And don't use Googl3yEy3dMonst3r as your Google and Gmail password.  That one's taken.  (Just kidding.)

Tuesday, 24 January 2022

Wisdom of the Ages
Early to bed, early to rise ... makes a lupie exhausted.

Hair today, gone tomorrow.  (Where is it? Oh, the brush, the drain, the couch, the bed, everywhere except my head.)

A stitch in time ... will probably get infected because of my stupid immune system.

Out of the frying pan, into the fire - oh no, it's just another fever.

It's always darkest ... when random pains wake me up, disoriented in the middle of the night.

A friend in need ... is another lupie wanting to know how to cope with the latest surprise symptom.

Hard work never killed anyone ... but it has been known to cause lupus flares.

It's a bitter pill to swallow ... and here are another dozen of them.

Love conquers all ... but, sadly, it can't cure lupus.

If you have your health, you have everything ... so what have I got?

Two's company, three's a ... lupus support group get together.

You have to count the cost ... to know if you can afford this trip to the pharmacy.

Good judgement never follows ... a bout of brain fog.

Lupies in glass houses ... should wear lots of sunscreen.

To understand lupies, you have to walk a mile ... in their sore joints.

Sunday, 25 December 2021

Merry Christmas
Merry Christmas lovely lupies.

Or Happy Hannukah, if that's what you celebrate.

Or have a wonderful day whatever you are or are not celebrating.

I hope you all have a low-pain, low-fatigue day whatever and however you are celebrating.

Let's all try not to over-do things.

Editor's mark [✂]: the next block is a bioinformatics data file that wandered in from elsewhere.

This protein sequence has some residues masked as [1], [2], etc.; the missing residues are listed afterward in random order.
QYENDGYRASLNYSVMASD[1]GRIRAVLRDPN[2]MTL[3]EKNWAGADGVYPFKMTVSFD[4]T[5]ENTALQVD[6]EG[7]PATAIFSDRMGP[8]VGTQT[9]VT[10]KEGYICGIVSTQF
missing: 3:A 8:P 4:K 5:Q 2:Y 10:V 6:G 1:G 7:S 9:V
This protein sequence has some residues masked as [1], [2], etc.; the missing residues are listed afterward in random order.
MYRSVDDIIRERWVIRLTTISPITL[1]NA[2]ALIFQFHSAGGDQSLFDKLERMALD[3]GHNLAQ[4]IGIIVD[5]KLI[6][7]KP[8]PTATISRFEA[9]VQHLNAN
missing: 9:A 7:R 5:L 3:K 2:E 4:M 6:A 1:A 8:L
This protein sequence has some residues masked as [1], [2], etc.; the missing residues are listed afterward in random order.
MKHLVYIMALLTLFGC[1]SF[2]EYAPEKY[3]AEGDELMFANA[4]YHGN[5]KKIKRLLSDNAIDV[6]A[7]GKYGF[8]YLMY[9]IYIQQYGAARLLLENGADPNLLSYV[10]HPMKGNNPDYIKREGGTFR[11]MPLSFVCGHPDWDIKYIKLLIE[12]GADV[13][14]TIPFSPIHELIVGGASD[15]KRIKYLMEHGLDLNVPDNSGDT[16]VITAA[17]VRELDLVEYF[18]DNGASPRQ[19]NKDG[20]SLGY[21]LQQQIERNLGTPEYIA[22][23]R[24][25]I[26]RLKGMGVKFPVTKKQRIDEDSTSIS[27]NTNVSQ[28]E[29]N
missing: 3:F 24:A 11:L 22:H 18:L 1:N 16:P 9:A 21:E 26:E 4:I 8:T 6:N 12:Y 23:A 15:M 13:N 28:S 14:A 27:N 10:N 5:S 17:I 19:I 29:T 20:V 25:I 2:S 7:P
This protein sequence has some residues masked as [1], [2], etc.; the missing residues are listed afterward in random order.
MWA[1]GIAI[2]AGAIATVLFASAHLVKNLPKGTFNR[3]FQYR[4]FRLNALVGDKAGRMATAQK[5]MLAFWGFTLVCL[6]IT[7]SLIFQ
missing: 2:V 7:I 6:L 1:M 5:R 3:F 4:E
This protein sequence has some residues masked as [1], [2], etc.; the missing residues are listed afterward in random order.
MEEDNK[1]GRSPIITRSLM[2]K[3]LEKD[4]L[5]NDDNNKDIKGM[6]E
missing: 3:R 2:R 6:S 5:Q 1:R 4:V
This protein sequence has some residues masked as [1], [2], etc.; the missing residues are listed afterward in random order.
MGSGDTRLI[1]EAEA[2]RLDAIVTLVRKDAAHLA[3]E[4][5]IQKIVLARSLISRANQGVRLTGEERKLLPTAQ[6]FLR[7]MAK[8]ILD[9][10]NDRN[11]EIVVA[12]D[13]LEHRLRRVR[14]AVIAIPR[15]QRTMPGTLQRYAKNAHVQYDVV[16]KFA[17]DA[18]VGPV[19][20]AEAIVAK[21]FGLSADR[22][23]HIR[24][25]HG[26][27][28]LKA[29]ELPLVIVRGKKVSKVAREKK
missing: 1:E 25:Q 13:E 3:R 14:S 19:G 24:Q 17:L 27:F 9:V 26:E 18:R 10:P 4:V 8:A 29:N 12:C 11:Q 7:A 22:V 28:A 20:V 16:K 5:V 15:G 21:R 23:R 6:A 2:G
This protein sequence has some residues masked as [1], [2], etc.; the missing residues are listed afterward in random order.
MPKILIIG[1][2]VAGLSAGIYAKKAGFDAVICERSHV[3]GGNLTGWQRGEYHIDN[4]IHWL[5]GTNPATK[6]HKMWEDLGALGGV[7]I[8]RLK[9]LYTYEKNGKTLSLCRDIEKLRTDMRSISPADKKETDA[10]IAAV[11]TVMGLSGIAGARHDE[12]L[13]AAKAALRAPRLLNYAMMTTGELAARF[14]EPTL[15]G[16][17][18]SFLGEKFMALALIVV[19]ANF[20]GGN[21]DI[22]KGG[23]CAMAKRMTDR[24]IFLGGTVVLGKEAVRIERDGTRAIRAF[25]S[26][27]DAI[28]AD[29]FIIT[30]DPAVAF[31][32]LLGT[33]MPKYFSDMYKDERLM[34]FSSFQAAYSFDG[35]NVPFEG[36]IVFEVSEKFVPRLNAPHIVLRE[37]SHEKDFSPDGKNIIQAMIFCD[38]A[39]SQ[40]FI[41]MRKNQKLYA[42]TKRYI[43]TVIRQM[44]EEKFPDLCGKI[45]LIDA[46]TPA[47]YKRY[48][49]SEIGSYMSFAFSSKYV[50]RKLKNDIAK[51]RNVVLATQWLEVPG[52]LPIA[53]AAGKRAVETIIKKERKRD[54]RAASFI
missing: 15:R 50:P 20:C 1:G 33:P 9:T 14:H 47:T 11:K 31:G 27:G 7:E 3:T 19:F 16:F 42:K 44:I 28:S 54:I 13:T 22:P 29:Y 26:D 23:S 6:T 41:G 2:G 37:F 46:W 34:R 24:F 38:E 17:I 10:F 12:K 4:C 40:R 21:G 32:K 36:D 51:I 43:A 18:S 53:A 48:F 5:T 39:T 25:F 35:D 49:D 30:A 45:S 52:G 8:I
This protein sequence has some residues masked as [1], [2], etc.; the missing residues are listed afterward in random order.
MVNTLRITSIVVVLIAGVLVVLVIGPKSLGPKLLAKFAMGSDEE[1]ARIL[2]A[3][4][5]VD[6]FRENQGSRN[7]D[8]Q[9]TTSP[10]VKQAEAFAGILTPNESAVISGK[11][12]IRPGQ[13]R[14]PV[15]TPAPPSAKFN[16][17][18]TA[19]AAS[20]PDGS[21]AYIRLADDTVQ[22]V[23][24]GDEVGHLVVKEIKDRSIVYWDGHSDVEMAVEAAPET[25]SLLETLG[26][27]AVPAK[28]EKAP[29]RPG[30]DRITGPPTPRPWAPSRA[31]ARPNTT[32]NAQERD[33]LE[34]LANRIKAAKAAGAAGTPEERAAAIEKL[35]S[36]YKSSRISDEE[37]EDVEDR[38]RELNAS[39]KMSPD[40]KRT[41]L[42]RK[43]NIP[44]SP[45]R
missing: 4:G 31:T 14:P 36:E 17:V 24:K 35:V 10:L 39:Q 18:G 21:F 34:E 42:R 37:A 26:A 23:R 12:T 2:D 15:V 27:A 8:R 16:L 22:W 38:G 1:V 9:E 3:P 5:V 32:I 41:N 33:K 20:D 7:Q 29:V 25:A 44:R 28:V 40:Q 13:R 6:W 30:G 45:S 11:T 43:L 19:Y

Saturday, 10 September 2022

Not Going Back
I was walking around the Ipswich Mall today, and discovered a lovely little shop I'd never seen before.

It sold craft items, which looked lovely.

I asked, and was told that yes, they were all locally made.

The shop assistant said local craftspeople left items with them on consignment.

Seeing an opportunity, I asked if they could take my books on consignment.  She wasn't sure and said to come and see the boss during the week.

She asked my name, and was sure she recognised it from somewhere.  I said if she followed the mayor on Facebook, she might have seen him sharing lupus catch-ups I'd organised.

That was a mistake.

She launched into a long story of how she'd cured someone's lupus.  The woman had a terrible rash, and these products a Malaysian nurse had told her about fixed it right up. The shop assistant herself had been taking these treatments and she hadn't seen a doctor for 20 years, even though she used to sometimes get headaches.  I really should think about trying it.

Regular readers know what I think of unsolicited and unqualified medical advice.  (In short, if I didn't ask you and you're not my doctor, I don't want medical advice from you.)

I could have explained the rash isn't the bit of lupus that can kill us.  I could have pointed out that there is no known cure.  I could have done any number of things.

What I did was smile nicely, leave, and decide to never go back there. (Not even if they could sell books for me.)

Friday, 12 August 2022

Wego Health Activist Awards
It's on again.

Time to nominate your favourite on-line health activists for the Wego Health Activist Awards.

Now's the chance lovely lupies: let's try to get recognition for all the amazing lupus advocates out there.  Think of people who have Facebook pages, blogs, Pinterest pages, etc.  Everyone who tries to get information and understanding about our condition out there.

Please nominate now, all your favourite lupus advocates.  And please let me know who you nominated - there might be some great resources out there I haven't caught up with yet.

Nominations are here:

Tuesday, 19 July 2022


I've often wondered this.

Why do we need a bottle this size ....

...for this volume of pills?

Wednesday, 13 July 2022

Patchwork Available Now